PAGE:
Press Releases 2017

New survey highlights eating habits of young people in Quebec
Fruits and vegetables: a priority for parents, but consumption remains a challenge with young people

Montreal, March 23, 2017 – Fruits and vegetables are a priority for feeding young people, according to 85% of parents, but children between the ages of 6 and 17 barely eat the recommended amount. That’s what this new study conducted for METRO reveals, as part of its Green Apple School Program. Although it is recommended to include 5 to 10 servings of fruits and vegetables in their daily diet, the survey shows that teenagers only consume 4.6 portions. The situation is slightly more encouraging for children between the ages of 6 to 12, as they eat the minimum number of servings suggested, at 5.3.

Conducted by Léger between November 17 and December 2, the online survey was asked to 1,555 Quebec adults who have at least one child between the ages of 6 and 17. Following up on an initial study conducted in 2013 on the eating habits of young Quebeckers, this more elaborate new survey now includes a section that is completely devoted to fruit and vegetable consumption.

“The results of this survey remind us how important it is to continue programs that raise awareness among young people about healthy eating, such as the Green Apple School Program, which encourages elementary schools and high schools in Quebec to implement projects that promote the consumption of fruits and vegetables” pointed out Marie-Claude Bacon, Senior Director, Corporate Affairs Department for Metro. “Along with our merchants, we have already donated five million dollars to Quebec schools over the past five years, and we hope to continue this initiative that contributes to adopting good eating habits that have a positive impact on young people’s home, school and community” she added.

Consumption of fruits and vegetables
According to the survey, elementary school-age children eat an average of 2.8 servings of fruit and 2.5 servings of vegetables per day. Consumption is lower among teens, who eat 2.4 servings of fruit and 2.2 servings of vegetables each day. Furthermore, the survey points out that fruits and vegetables are a must in what parents perceive to be a healthy diet for their children. In fact, 85% of them spontaneously mentioned that when asked about the subject. It was also noted that three quarters (75%) of respondents feel that their children always or often eat healthy.

“We can therefore conclude that fruits and vegetables really are a priority for parents, but that consumption represents a challenge” says dietician Linda Montpetit. “According to the child’s personality, you can try various techniques to encourage consumption. For some vegetables, the child has to be exposed to them 10 or even 20 times before learning to enjoy how they taste. Fruits and vegetables are directly linked to a healthy diet, particularly because of their fibre, mineral and vitamin content. By incorporating them into our young people’s routine, we ensure that their nutritional needs are met and that we fully contribute to their growth.”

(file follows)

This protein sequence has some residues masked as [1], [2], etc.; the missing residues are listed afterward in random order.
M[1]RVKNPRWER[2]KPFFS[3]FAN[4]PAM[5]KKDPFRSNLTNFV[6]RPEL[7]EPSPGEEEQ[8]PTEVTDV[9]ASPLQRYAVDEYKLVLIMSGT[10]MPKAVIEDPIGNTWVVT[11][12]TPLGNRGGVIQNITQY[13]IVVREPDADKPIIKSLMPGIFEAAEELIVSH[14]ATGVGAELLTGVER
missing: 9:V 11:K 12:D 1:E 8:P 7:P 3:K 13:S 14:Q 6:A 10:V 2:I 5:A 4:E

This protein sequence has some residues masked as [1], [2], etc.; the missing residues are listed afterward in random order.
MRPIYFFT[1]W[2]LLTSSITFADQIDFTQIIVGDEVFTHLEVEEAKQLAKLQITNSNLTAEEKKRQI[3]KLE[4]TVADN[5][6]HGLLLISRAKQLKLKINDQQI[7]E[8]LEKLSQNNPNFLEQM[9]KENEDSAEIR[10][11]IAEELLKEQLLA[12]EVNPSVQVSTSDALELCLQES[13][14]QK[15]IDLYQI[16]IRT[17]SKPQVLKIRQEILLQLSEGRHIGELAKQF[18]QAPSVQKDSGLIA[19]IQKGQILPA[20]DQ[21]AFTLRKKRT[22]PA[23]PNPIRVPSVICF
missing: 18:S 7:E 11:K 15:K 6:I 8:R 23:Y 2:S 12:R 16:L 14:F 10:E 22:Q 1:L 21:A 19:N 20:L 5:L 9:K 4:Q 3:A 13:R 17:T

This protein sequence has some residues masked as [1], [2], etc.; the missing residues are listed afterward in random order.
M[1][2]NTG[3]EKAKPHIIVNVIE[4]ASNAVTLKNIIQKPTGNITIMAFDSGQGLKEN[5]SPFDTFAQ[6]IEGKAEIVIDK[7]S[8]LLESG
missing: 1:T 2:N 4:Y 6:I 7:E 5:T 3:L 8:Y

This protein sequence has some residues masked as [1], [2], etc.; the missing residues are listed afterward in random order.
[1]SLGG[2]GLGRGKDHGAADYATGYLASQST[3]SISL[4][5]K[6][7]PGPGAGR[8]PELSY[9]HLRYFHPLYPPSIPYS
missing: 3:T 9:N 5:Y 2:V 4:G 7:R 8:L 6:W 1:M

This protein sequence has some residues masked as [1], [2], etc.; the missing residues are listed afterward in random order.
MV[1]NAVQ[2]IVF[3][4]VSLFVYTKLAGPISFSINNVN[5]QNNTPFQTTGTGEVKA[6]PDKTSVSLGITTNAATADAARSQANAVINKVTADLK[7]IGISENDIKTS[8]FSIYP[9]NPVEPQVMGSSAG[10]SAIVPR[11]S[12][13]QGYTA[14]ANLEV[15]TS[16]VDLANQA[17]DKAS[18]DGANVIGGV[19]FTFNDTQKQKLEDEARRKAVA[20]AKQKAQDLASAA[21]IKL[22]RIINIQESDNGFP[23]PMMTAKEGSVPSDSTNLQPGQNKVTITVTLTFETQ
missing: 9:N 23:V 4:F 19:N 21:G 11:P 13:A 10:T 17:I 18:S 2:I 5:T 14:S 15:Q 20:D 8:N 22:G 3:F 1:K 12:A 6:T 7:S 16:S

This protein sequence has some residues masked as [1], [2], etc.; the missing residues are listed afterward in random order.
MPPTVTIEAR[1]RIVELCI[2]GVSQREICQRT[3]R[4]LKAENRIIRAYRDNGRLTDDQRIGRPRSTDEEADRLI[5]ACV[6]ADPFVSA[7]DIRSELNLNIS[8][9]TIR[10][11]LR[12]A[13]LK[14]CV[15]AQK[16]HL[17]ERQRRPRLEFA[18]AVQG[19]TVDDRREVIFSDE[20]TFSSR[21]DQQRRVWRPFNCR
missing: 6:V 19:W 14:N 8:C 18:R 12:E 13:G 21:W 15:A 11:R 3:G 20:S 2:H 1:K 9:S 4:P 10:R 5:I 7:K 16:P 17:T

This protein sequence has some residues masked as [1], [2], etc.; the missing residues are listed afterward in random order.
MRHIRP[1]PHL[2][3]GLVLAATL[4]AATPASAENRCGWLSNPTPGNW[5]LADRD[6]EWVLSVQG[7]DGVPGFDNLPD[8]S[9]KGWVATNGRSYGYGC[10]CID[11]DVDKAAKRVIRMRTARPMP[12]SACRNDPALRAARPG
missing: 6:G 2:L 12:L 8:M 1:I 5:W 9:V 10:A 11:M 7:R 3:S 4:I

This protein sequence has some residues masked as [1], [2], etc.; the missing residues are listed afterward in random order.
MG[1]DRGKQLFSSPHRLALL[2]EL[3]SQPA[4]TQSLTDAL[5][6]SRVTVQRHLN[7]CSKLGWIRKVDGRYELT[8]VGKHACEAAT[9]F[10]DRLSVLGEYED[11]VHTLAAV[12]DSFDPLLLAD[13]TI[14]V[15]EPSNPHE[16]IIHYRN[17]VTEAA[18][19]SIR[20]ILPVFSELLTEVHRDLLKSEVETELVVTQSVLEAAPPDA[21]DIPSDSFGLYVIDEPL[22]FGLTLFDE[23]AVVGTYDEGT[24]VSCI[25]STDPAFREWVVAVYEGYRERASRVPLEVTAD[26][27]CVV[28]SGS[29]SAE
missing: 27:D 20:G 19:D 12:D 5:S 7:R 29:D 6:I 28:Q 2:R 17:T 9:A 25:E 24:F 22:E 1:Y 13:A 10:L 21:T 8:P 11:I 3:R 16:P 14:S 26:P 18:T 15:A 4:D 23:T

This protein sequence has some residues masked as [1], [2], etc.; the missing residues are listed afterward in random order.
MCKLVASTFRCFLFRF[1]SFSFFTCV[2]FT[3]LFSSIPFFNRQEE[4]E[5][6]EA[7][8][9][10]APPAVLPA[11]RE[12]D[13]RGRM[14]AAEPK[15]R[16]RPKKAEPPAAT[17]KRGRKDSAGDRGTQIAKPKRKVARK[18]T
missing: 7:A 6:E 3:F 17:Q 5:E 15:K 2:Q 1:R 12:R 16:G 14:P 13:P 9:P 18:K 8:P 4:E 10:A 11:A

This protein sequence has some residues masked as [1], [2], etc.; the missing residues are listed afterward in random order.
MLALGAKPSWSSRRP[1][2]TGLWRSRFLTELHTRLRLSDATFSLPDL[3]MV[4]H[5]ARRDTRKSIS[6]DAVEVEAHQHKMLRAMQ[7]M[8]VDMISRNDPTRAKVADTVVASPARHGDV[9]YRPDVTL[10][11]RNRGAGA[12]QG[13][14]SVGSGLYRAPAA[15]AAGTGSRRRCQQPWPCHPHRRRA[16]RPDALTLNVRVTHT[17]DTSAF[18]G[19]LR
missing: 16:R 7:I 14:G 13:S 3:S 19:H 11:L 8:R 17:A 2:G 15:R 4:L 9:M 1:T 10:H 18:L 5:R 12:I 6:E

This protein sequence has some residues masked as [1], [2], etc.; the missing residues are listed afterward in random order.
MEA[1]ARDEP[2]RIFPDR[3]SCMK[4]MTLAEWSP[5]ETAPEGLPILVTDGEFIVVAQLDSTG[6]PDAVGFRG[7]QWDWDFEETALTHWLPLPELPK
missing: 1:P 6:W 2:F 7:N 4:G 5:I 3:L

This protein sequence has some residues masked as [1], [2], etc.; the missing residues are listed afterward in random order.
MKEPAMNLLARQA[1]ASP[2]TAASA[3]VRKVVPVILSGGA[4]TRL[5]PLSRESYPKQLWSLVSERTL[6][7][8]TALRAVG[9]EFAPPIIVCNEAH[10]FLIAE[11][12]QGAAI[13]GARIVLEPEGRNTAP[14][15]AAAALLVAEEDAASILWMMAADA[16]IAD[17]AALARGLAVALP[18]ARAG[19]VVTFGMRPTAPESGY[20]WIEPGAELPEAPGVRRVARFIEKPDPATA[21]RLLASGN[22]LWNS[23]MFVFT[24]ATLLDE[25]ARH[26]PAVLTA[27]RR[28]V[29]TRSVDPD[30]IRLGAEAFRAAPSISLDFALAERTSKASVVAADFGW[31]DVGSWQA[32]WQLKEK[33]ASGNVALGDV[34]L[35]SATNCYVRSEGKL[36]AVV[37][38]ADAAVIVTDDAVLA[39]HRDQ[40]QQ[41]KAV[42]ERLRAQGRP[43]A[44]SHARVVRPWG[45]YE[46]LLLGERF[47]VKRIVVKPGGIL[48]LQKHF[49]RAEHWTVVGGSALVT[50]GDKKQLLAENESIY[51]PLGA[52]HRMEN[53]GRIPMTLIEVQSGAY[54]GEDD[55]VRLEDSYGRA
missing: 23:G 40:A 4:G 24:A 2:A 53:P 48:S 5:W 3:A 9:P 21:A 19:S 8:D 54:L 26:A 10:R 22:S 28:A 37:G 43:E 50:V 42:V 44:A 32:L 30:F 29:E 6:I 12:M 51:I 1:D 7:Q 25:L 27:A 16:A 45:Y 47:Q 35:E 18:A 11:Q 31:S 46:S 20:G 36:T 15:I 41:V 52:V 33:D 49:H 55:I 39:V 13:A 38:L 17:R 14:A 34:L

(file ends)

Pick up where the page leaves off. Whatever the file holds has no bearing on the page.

Eating habits
Differences in eating habits between the two age groups identified are also highlighted in the survey. According to the study:

  • 70% of young people between the ages of 13 and 17 help make their lunch versus 53% of children between the ages of 6 and 12.
  • 37% of young people between the ages of 13 and 17 ask their parents for a healthier menu versus 26% of children between the ages of 6 and 123
  • 41% of young people are described as being “difficult” when it comes to their food preferences while the great majority of them (88%) enjoy eating.
  • Of that number, 31% are described as taking great pleasure in eating.

For Linda Montpetit, adopting a healthy diet usually follows a logical cycle. “The more children care, the more involved they get and the more they tend to eat better. So we recommend making them aware of their own diet from a very young age, by keeping the pleasure of eating right at the heart of the process” she concludes.

About the Green Apple School Program
Launched in 2012, Metro’s Green Apple School Program aims to encourage children to develop healthy eating habits by taking part in completing a project focusing on a healthy diet, whose scope will have a positive impact on their home, school or community. Since the program was launched, Metro and its Metro and Super C merchants have donated five million dollars to elementary schools and high schools in Quebec, which has led to creating hundreds of gardens and healthy recipe books, the setting up of thousands of cooking workshops and culinary discoveries and, of course, thousands of hours of fun and learning.

About Metro
With annual sales of over $12 billion, METRO INC. (TSX: MRU), founded in 1947, is the only major Canadian food distribution company to have its head office in Quebec. Along with its affiliates and franchisees, METRO INC. employs in Quebec and Ontario over 65,000 people, whose mission is to exceed their customers’ expectations every day to earn their-long term loyalty. METRO INC. operates a network of almost 600 food stores under several banners including Metro, Metro Plus, Super C and Food Basics, as well as over 250 drugstores under the Brunet, Metro Pharmacy and Drug Basics banners. For more information, visit



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Geneviève Grégoire
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